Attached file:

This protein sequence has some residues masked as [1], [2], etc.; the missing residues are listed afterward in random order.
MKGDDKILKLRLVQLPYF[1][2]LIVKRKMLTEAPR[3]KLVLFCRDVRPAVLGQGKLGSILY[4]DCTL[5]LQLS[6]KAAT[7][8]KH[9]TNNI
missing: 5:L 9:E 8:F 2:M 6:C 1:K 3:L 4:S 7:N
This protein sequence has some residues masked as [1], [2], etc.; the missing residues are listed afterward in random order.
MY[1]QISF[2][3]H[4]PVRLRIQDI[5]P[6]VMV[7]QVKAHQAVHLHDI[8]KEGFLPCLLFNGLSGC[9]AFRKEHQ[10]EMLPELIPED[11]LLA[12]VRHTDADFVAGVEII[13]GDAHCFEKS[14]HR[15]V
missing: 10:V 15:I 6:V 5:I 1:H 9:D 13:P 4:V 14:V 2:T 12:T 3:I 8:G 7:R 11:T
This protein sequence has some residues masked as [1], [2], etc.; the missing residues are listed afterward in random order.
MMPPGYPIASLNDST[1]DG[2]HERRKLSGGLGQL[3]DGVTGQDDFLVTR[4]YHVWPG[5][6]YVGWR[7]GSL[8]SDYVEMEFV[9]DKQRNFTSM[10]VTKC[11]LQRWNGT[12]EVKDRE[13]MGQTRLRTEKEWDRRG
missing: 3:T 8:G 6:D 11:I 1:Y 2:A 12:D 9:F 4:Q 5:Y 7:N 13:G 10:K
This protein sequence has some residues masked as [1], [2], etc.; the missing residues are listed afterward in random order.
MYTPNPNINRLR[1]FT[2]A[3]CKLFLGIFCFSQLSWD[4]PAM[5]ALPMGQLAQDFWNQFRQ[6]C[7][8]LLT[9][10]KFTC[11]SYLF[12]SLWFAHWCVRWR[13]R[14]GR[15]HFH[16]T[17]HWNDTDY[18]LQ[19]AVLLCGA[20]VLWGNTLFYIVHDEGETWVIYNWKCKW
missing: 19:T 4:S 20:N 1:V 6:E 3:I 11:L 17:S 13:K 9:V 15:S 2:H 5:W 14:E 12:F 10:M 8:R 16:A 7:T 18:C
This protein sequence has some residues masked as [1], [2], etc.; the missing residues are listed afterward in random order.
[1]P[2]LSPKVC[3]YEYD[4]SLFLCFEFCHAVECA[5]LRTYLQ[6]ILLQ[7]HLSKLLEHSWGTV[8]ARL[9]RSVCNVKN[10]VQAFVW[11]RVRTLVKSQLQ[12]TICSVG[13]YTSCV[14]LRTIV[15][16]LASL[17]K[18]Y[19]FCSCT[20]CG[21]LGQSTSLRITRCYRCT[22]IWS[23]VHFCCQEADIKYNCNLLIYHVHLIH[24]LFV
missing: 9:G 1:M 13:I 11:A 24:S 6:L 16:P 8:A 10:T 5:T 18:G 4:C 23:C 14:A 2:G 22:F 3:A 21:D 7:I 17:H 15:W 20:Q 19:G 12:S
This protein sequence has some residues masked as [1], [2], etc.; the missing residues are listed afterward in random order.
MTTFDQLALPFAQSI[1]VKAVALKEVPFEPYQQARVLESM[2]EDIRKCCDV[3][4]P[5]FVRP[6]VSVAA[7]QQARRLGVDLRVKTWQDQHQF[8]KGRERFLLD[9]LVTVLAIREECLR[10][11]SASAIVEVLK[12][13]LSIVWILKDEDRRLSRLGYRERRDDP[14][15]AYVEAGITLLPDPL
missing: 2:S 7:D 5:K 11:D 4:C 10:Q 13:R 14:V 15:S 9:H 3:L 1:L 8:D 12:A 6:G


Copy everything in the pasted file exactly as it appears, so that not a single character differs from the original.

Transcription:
This protein sequence has some residues masked as [1], [2], etc.; the missing residues are listed afterward in random order.
MKGDDKILKLRLVQLPYF[1][2]LIVKRKMLTEAPR[3]KLVLFCRDVRPAVLGQGKLGSILY[4]DCTL[5]LQLS[6]KAAT[7][8]KH[9]TNNI
missing: 5:L 9:E 8:F 2:M 6:C 1:K 3:L 4:S 7:N
This protein sequence has some residues masked as [1], [2], etc.; the missing residues are listed afterward in random order.
MY[1]QISF[2][3]H[4]PVRLRIQDI[5]P[6]VMV[7]QVKAHQAVHLHDI[8]KEGFLPCLLFNGLSGC[9]AFRKEHQ[10]EMLPELIPED[11]LLA[12]VRHTDADFVAGVEII[13]GDAHCFEKS[14]HR[15]V
missing: 10:V 15:I 6:V 5:I 1:H 9:D 13:P 4:V 14:V 2:T 12:T 3:I 8:G 7:R 11:T
This protein sequence has some residues masked as [1], [2], etc.; the missing residues are listed afterward in random order.
MMPPGYPIASLNDST[1]DG[2]HERRKLSGGLGQL[3]DGVTGQDDFLVTR[4]YHVWPG[5][6]YVGWR[7]GSL[8]SDYVEMEFV[9]DKQRNFTSM[10]VTKC[11]LQRWNGT[12]EVKDRE[13]MGQTRLRTEKEWDRRG
missing: 3:T 8:G 6:D 11:I 1:Y 2:A 12:D 9:F 4:Q 5:Y 7:N 13:G 10:K
This protein sequence has some residues masked as [1], [2], etc.; the missing residues are listed afterward in random order.
MYTPNPNINRLR[1]FT[2]A[3]CKLFLGIFCFSQLSWD[4]PAM[5]ALPMGQLAQDFWNQFRQ[6]C[7][8]LLT[9][10]KFTC[11]SYLF[12]SLWFAHWCVRWR[13]R[14]GR[15]HFH[16]T[17]HWNDTDY[18]LQ[19]AVLLCGA[20]VLWGNTLFYIVHDEGETWVIYNWKCKW
missing: 19:T 4:S 20:N 1:V 6:E 3:I 11:L 17:S 13:K 9:V 15:S 2:H 5:W 14:E 12:F 10:M 8:R 16:A 7:T 18:C
This protein sequence has some residues masked as [1], [2], etc.; the missing residues are listed afterward in random order.
[1]P[2]LSPKVC[3]YEYD[4]SLFLCFEFCHAVECA[5]LRTYLQ[6]ILLQ[7]HLSKLLEHSWGTV[8]ARL[9]RSVCNVKN[10]VQAFVW[11]RVRTLVKSQLQ[12]TICSVG[13]YTSCV[14]LRTIV[15][16]LASL[17]K[18]Y[19]FCSCT[20]CG[21]LGQSTSLRITRCYRCT[22]IWS[23]VHFCCQEADIKYNCNLLIYHVHLIH[24]LFV
missing: 9:G 1:M 13:I 11:A 24:S 6:L 16:P 8:A 10:T 5:T 18:G 4:C 23:C 14:A 2:G 22:F 3:A 21:D 7:I 17:H 15:W 20:Q 19:G 12:S
This protein sequence has some residues masked as [1], [2], etc.; the missing residues are listed afterward in random order.
MTTFDQLALPFAQSI[1]VKAVALKEVPFEPYQQARVLESM[2]EDIRKCCDV[3][4]P[5]FVRP[6]VSVAA[7]QQARRLGVDLRVKTWQDQHQF[8]KGRERFLLD[9]LVTVLAIREECLR[10][11]SASAIVEVLK[12][13]LSIVWILKDEDRRLSRLGYRERRDDP[14][15]AYVEAGITLLPDPL
missing: 2:S 7:D 5:K 11:D 4:C 10:Q 13:R 14:V 15:S 9:H 3:L 1:L 8:D 12:A 6:G